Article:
This strange fact that \mathcal{H}=0 in SR, a feynmanity as the hamiltonian, is related to the Noether identity E^\mu \dot{X}_\mu for the free relativistic lagrangian, indeed, a consequence of the hamiltonian constraint and the so-called reparametrization invariance \tau'=f (\tau). Note, in addition, that the free relativistic particle would also be invariant under diffeomorphisms x^{\mu'}= f^\mu (x)=f^\mu (x^\nu) if we were to make the metric space-time dependent, i.e., if we make the substitution \eta_{\mu\nu}\rightarrow g_{\mu\nu} (x). This last result is useful and important in general relativity, but we will not discuss it further in this moment. In summary, from the two possible hamiltonian in special relativity

    \[ H=E=\sqrt{\mathbf{p}^2c^2+(mc^2)^2}\]

    \[ \mathcal{H}=P_\mu P^\mu+m^2c^2=0\]

the natural and more elegant (due to covariance/invariance) is the second one. Moreover, the free particle lagrangian and action are:

    \[ \boxed{L=-mc^2\sqrt{-\dot{X}^2}}\]

    \[ \boxed{S=-mc^2\int d\tau=-mc\int ds=\int L dt}\]

Remark: The true covariant lagrangian dynamics in SR is a “constrained” dynamics, i.e., dynamics where we are undetermined. There are more variables that equations as a result of a large set of symmetries ( reparametrization invariance and, in the case of local metrics, we also find diffeomorphism invarince).

The dynamical equations of motion, for a first order lagrangian (e.g., the free particle we have studied here), read for the lagrangian formalism:

    \[ \boxed{\delta S=\delta \int L (q,\dot{q};t)dt =0\leftrightarrow\begin{cases}E(L)=0,\mbox{with E(L)=Euler operator}\\ E(L)=\dfrac{\partial L}{\partial q}-\dfrac{d}{dt}\left(\dfrac{\partial L}{\partial \dot{q}}\right)=0\end{cases}}\]

By the other hand, for the hamiltonian formalism, dynamical equations are:

    \[ \boxed{\delta S=\delta \int H (q, p; t)dt =0\leftrightarrow\begin{cases}p=\dfrac{\partial L}{\partial \dot{q}},\;\mbox{with}\; \det\left(\dfrac{\partial ^2L}{\partial \dot{q}^i\partial \dot{q}^j}\right)\neq 0\\ \;\\ \dfrac{dq}{dt}=\dot{q}=\dfrac{\partial H}{\partial p}\\ \;\\\dfrac{dp}{dt}=\dot{p}=-\dfrac{\partial H}{\partial q} \\ \;\\ \dfrac{dH}{dt}=\dot{H}=\dfrac{\partial H}{\partial t}=-\dfrac{\partial L}{\partial t}\end{cases}}\]

LOG#035. Doppler effect and SR.

Blue-Shift-and-Red-Shift.

dopplerShift

The Doppler effect is a very important phenomenon both in classical wave motion and relativistic physics. For instance, nowadays it is used to the detect exoplanets and it has lots of applications in Astrophysics and Cosmology.

Firstly, we remember the main definitions we are going to need here today.

    \[ \omega =\dfrac{2\pi}{T}=2\pi\nu=2\pi f\]

Sometimes, we will be using the symbol f for the frequency \nu. We also have:

    \[ \mathbf{n}=\dfrac{\mathbf{k}}{\vert \mathbf{k}\vert}\]

    \[ k=\vert \mathbf{k}\vert=\dfrac{2\pi}{\lambda}=\dfrac{\omega}{c}\]

A plane (sometimes electromagnetic) wave is defined by the oscillation:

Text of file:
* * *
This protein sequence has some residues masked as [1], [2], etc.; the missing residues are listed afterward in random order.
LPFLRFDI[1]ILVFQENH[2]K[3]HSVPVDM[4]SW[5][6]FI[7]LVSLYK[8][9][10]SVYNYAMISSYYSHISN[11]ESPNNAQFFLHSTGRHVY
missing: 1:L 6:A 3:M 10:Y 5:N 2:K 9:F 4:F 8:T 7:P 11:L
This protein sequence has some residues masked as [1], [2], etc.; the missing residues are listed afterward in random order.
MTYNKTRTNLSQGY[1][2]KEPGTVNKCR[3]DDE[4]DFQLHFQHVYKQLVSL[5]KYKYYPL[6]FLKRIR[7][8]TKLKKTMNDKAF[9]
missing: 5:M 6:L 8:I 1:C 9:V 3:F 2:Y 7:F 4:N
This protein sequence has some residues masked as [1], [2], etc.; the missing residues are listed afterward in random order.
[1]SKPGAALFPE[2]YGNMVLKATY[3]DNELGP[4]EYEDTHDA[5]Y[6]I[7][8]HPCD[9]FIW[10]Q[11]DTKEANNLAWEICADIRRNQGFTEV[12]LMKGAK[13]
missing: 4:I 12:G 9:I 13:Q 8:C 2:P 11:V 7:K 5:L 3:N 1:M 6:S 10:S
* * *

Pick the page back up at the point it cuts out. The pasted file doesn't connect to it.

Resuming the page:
\[ A(\mathbf{r},t)=A_0\exp\left(iKX\right)\]

where

    \[ KX=\mathbb{K}\cdot\mathbb{X}=\mbox{PHASE}=\mathbf{k}\cdot \mathbf{r}-\omega t\]

If K^2=0, then the wave number is lightlike (null or isotropic) and then (k^0)^2=\dfrac{\omega^2}{c^2}

Using the Lorentz transformations for the wave number spacetime vector, we get:

    \[ k'^0=\gamma \left(k^0-\beta k^1\right)\]

i.e., if the angle with the direction of motion is \alpha so k^1=\dfrac{\omega}{c}\cos\alpha

    \[ \dfrac{\omega '}{c}=\gamma \left(\dfrac{\omega}{c}-\beta\left(\dfrac{\omega}{c}\cos \alpha\right)\right)\]

we deduce that

    \[ \boxed{\omega=\omega_0\dfrac{\sqrt{1-\beta^2}}{1-\beta\cos\alpha}}\]

or for the normalized frequency shift

    \[ \boxed{D=\dfrac{\Delta \omega}{\omega_0}=\dfrac{\sqrt{1-\beta^2}}{1-\beta\cos\alpha}-1}\]

This is the usual formula for the relativistic Doppler effect when we define \omega'=\omega_0, and thus, the angular frequency (also the frecuency itself, since there is only a factor 2 times the number pi of difference) changes with the motion of the source. When the velocity is “low”, i.e., \beta<<1, we obtain the classical Doppler shift formula:

    \[ \omega \approx (1+\beta\cos\alpha)\omega_0\]

We then calculate the normalized frequency shift from \Delta \omega=\omega-\omega_0

    \[ \boxed{D=\dfrac{\Delta \omega}{\omega_0}=\dfrac{V\cos\alpha}{c}}\]

The classical Doppler shift states that when the source approaches the receiver (\cos\alpha>0), then the frequency increases, and when the source moves away from the receiver (\cos\alpha<0), the frequency decreases. Interestingly, in the relativistic case, we also get a transversal Doppler shift which is absent in classical physics. That is, in the relativistic Doppler shift, for \alpha=\pi/2, we obtain

    \[ \boxed{\omega=\dfrac{\omega_0}{\gamma_V}=\omega_0\sqrt{1-\beta^2}}\]

and the difference in frequency would become

    \[ \boxed{D=\dfrac{\Delta \omega}{\omega_0}=\sqrt{1-\beta^2}-1}\]

There is an alternative deduction of these formulae. The time that an electromagnetic wave uses to run a distance equal to the wavelength, in a certain inertial frame S’ moving with relative speed V to another inertial frame S at rest, is equal to:

    \[ t=\dfrac{\lambda}{c-V}=\dfrac{c}{(c-V)f_s}=\dfrac{1}{(1-\beta_V)f_s}\]

where f_s is the frequency of the source. Due to the time dilation of special relativity

    \[ t=t_0\gamma\]

and thus

    \[ f_0=\dfrac{1}{t_0}=\gamma(1-\beta_V)f_s=\sqrt{\dfrac{1-\beta_V}{1+\beta_V}}f_s\]

so we get

    \[ \boxed{\dfrac{f_s}{f_o}=\dfrac{f_{source}}{f_{obs}}=\dfrac{\lambda_o}{\lambda_s}=\sqrt{\dfrac{1+\beta_V}{1-\beta_V}}}\]